When I played (Madame) Miss Fancy in the Broadway production of Sly Fox, starring Richard Dreyfuss, I wore this big late 1800s dress with a bustle. While making my seductive, sultry exit, my dress got caught in the door as I closed it. The scene was still taking place on the other side of the door, which had a frosted glass window. So, for the rest of the scene, you could see me yanking at my dress trying to break free.
A few weeks after Hurricane Sandy, my husband calls me five minutes before I was supposed to go on stage. He came home, and our apartment was completely flooded. Inches of water covered our floors; it didn't come from a storm. A neighbor was doing renovations, and some pipe leaked onto our bed and all over the floor. We were afraid to stay there because it was so much water. My husband got someone to vacuum up the water. Our kids ended up having a fun new game — jump over the huge lumps in our warped hardwood floors. We had to move out, do a complete renovation — throw out all our beds, furniture, carpeting, bedding, books and some clothes. It was definitely a New York disaster!
The Brown Out of '03! In the summer of 2003, I was performing in the Off-Broadway musical The Thing About Men at The Promenade Theatre. I remember being onstage during tech week with my co-stars Marc Kudisch, Ron Bohmer, Daniel Reichard and Leah Hocking when BOOM — all the lights in the theatre went out. Thank God for stagehands, as you immediately saw several Surefire flashlights lighting our way like an Aerosmith concert. God bless stage hands (especially my husband, Local 1 stagehand Brad Robertson).
Our lighting designer Ken Billington was quick on his feet as he jumped up and ran out to the street at 76th and Broadway. He was the first to figure out that it wasn't contained to our building alone, but that the street lights were out as well — a much larger problem. Cut to: Tech was canceled that night; people were stranded from getting home; food was spoiling; air conditioning was not working, and it was hotter than a crotch.
Like most "disasters" though, and like our show, it really brought out the best of this group and New Yorkers in general because people had to pull together. Folks who lived nearby let people stay at their house. Everyone in the neighborhood was sitting out on their stoops and enjoyed having "empty your freezer" parties. I can nary think of a place I'd rather be in a situation like this than in the greatest city in the world.
I went to Mizzou [University of Missouri] for undergrad, and an alum of the theatre department created a program where students submitted scripts and, if chosen, could present their piece at the York Theatre. Two projects I'd been cast in were picked, and up to New York we went. One evening while waiting for the subway, I noticed a little "mouse" darting from the wall to the edge of the platform and back again. I tugged on a colleague's jacket, "Look at the little mouse at the end of the platform!" He told me it wasn't a mouse. Yes it is! He calmly tells me, "No, Lacretta, it's a baby rat." It can't be a baby rat because it's so small and cute. No sooner had I said those words that several tiles fell off the wall and what seemed like a swarm of rodents tumbled out onto the platform. I froze… I knew I wasn't going to get very far. Thankfully a train approached, and they all scattered away as it pulled into the stop. Rats or not, that could have easily become more disastrous than just seeing them scampering around down there. But seeing all that was enough for me!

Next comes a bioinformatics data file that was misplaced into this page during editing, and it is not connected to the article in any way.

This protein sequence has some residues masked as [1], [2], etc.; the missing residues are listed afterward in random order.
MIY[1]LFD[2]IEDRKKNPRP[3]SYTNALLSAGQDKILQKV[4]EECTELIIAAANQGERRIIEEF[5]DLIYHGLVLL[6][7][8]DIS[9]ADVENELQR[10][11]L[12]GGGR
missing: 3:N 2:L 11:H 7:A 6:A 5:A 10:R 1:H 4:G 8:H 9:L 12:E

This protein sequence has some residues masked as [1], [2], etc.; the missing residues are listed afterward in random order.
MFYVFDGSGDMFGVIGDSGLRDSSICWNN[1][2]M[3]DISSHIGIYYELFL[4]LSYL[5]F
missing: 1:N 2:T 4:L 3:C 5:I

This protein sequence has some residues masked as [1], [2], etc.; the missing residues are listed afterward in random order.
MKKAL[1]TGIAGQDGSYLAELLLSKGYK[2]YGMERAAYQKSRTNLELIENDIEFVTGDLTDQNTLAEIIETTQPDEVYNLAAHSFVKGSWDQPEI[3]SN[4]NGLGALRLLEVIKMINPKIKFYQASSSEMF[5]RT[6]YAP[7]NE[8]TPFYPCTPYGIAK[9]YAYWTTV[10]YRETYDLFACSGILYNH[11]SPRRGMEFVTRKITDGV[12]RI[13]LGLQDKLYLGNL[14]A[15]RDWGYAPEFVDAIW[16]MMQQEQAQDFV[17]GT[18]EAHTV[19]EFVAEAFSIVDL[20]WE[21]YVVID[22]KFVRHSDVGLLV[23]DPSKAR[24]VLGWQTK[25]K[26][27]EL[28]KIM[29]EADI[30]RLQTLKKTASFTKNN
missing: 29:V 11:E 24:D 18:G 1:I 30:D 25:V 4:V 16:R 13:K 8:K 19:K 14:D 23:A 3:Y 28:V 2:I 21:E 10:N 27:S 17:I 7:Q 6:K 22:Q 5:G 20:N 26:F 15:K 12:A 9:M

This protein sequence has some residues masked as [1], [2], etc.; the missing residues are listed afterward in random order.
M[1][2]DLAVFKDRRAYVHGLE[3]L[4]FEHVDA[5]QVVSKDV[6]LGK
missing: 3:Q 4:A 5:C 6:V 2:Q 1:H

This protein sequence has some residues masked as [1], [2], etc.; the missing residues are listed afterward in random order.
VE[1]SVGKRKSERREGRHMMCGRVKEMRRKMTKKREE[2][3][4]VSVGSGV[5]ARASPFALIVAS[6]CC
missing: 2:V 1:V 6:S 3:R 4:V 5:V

Well, growing up in New York City, there's been a lot of mini disasters. Let's see… The worst personal disaster that ever happened to me in New York City was [when] I was on my way to Rent, and I was crossing 7th Avenue. It was right after the show had opened, and I got hit by a bike messenger going like 40 miles per hour. He nailed me — sent me back like 15 feet — and I sprained both my wrists and bruised my coccyx bone. I got pretty torn up by that guy. That was my worst!
Honestly, 9/11 now that I think of it. I was rehearsing for Noises Off, and I had come into the city — at the time I was living on Hastings-on-Hudson — and I remember getting off the train. They announced on the train coming in there had been a plane that had gone into the World Trade Center, and then they announced another plane… [I] walked out of the terminal, Grand Central, and got into the subway, and when I walked out of the subway, everything had changed. People were sobbing, crying, running every place. It really felt disastrous. I finally made it to the rehearsal, and all I had time to do was call the people I know and just say, "I'm okay, and this is what's going on." They canceled the rehearsal, and I stayed at Alice Ripley's apartment, actually. Then I decided to walk up Park Avenue with everybody and take the first train out [of Manhattan], and I didn't know how I was going to be able to get out that day. I just remember the world had shifted.
When I first moved here, I lived in Jersey City, and I was installing an air conditioner in my window, and it fell out four floors, and I had just bought it at Crazy Eddie. Remember Crazy Eddie's? It just fell and smashed. Luckily, it didn't hit anyone in the street… And, when I first moved to New York, it was all porn theatres and crack whores and stuff, so every day walking down the street was a disaster! … It was nuts just walking down 42nd Street. You took your life in your hands.